Austen Said:

Patterns of Diction in Jane Austen's Major Novels


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“I am sure I cannot guess at all.”
“And I am sure,”
“I know so little of such things that I cannot judge whether it was cheap or dear.”
“That was very good-natured of you,”
“Yes, very; I have hardly ever an opportunity of being in one; but I am particularly fond of it.”
“Thank you,”
“Thank you; but will not your horse want rest?”
“Shall you indeed!”
“That will be forty miles a day.”
“Have you ever read Udolpho, Mr. Thorpe?”
“I think you must like Udolpho, if you were to read it; it is so very interesting.”
“Udolpho was written by Mrs. Radcliffe,”
“I suppose you mean Camilla?”
“I have never read it.”
“I like him very much; he seems very agreeable.”
“Very, very much indeed: Isabella particularly.”
“Indeed I am,”
“I love her exceedingly, and am delighted to find that you like her too. You hardly mentioned anything of her when you wrote to me after your visit there.”
“Yes, very much indeed, I fancy;
Mr. Allen thinks her
“Yes, very kind; I never was so happy before; and now you are come it will be more delightful than ever; how good it is of you to come so far on purpose to see me.”
“I am very happy to see you again, sir, indeed; I was afraid you had left Bath.”
“Well, sir, and I dare say you are not sorry to be back again, for it is just the place for young people — and indeed for everybody else too. I tell Mr. Allen, when he talks of being sick of it, that I am sure he should not complain, for it is so very agreeable a place, that it is much better to be here than at home at this dull time of year. I tell him he is quite in luck to be sent here for his health.”
“Thank you, sir. I have no doubt that he will. A neighbour of ours, Dr. Skinner, was here for his health last winter, and came away quite stout.”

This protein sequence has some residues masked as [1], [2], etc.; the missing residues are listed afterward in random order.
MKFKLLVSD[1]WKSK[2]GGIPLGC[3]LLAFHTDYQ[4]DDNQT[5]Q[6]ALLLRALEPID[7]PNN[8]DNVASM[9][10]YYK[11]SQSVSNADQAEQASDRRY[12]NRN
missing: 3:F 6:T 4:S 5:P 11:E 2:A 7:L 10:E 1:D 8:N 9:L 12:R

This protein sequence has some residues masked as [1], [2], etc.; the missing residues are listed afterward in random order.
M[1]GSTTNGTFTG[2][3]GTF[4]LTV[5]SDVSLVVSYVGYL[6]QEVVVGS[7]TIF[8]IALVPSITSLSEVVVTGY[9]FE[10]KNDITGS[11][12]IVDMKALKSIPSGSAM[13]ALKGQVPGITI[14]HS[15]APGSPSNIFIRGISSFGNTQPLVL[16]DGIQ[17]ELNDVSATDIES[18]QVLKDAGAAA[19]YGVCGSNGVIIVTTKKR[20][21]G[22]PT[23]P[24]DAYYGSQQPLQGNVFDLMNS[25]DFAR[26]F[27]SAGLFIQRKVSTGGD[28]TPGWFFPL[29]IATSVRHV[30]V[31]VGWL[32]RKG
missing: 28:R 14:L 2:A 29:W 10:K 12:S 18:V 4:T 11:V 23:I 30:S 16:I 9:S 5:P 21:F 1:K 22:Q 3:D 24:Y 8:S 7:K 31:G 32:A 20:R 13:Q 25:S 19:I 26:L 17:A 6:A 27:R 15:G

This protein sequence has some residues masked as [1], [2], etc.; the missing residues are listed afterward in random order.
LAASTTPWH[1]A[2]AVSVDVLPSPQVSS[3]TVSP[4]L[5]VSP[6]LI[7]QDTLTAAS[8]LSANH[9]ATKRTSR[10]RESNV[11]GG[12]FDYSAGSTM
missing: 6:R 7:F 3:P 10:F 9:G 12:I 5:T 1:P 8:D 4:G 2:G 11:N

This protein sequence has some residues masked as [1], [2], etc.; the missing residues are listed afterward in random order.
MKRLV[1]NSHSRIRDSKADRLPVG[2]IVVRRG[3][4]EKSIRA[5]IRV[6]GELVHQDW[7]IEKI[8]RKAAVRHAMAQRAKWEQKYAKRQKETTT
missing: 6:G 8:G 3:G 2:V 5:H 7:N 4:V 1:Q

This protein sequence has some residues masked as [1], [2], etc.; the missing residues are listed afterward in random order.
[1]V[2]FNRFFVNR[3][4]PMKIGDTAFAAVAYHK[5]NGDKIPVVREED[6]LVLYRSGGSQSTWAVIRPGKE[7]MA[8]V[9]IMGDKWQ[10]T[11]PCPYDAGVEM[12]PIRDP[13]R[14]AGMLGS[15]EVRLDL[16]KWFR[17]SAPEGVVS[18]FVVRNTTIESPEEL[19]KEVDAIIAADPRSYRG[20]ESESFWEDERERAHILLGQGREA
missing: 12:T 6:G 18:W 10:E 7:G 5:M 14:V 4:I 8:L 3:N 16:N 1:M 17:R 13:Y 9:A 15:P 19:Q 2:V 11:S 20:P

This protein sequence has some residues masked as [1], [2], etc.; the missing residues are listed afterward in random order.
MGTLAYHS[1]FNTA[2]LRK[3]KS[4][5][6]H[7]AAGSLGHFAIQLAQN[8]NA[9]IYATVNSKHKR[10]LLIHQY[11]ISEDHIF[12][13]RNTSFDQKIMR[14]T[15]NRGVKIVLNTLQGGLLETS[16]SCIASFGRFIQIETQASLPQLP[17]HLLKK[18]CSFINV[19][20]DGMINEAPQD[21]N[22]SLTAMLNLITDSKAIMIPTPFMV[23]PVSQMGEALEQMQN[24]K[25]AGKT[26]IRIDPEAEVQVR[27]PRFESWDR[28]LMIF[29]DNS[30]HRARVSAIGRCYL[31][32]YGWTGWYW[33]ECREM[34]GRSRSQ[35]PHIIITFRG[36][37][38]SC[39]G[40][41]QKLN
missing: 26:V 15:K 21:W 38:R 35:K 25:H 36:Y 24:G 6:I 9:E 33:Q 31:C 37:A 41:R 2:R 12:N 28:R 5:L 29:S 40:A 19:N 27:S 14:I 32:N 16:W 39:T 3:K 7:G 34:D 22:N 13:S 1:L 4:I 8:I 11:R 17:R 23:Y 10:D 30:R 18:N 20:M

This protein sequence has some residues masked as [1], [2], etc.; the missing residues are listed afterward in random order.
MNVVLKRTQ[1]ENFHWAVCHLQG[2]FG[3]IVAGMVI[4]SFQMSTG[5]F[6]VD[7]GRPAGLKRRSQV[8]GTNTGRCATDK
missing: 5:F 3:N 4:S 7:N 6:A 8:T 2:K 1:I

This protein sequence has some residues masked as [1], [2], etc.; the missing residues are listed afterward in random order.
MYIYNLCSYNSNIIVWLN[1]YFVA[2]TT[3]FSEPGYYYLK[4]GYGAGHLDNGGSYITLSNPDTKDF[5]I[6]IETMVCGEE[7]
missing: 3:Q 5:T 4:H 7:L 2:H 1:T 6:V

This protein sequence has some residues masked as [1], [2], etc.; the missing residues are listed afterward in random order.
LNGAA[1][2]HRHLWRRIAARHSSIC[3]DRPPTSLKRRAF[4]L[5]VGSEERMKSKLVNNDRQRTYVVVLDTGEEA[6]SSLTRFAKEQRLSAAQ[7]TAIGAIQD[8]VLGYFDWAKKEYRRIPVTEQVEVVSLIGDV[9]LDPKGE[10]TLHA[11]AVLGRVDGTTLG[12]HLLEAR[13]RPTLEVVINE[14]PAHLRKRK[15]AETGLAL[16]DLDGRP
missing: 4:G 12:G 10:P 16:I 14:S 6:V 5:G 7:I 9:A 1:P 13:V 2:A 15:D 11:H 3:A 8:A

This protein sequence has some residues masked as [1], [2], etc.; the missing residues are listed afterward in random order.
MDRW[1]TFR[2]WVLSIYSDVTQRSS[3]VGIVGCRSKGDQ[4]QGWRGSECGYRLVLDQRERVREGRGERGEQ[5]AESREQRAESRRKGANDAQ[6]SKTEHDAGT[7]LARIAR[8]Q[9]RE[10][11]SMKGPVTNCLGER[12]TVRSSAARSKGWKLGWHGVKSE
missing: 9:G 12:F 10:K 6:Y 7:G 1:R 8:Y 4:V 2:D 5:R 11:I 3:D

“Yes, sir — and Dr. Skinner and his family were here three months; so I tell Mr. Allen he must not be in a hurry to get away.”
“My dear Isabella, how was it possible for me to get at you? I could not even see where you were.”
“Look at that young lady with the white beads round her head,”
“It is Mr. Tilney’s sister.”
“No, not at all; but if you think it wrong, you had much better change.”
“Very agreeable, madam.”
“No, where is he?”
“Where can he be?”
“Oh, no; I am much obliged to you, our two dances are over; and, besides, I am tired, and do not mean to dance any more.”
“What do you mean?”
“Where are you all going to?”
“Something was said about it, I remember,”
“but really I did not expect you.”
“Well, ma’am, what do you say to it? Can you spare me for an hour or two? Shall I go?”
“Oh! Mr. Allen, you mean. Yes, I believe, he is very rich.”
“No — not any.”
“My godfather! No.”
“Yes, very much.”
“His bottle a day! No. Why should you think of such a thing? He is a very temperate man, and you could not fancy him in liquor last night?”
“I cannot believe it.”
“And yet I have heard that there is a great deal of wine drunk in Oxford.”
“Yes, it does give a notion,”
“and that is, that you all drink a great deal more wine than I thought you did. However, I am sure James does not drink so much.”
“You do not really think, Mr. Thorpe,”
“that James’s gig will break down?”
“Good heavens!”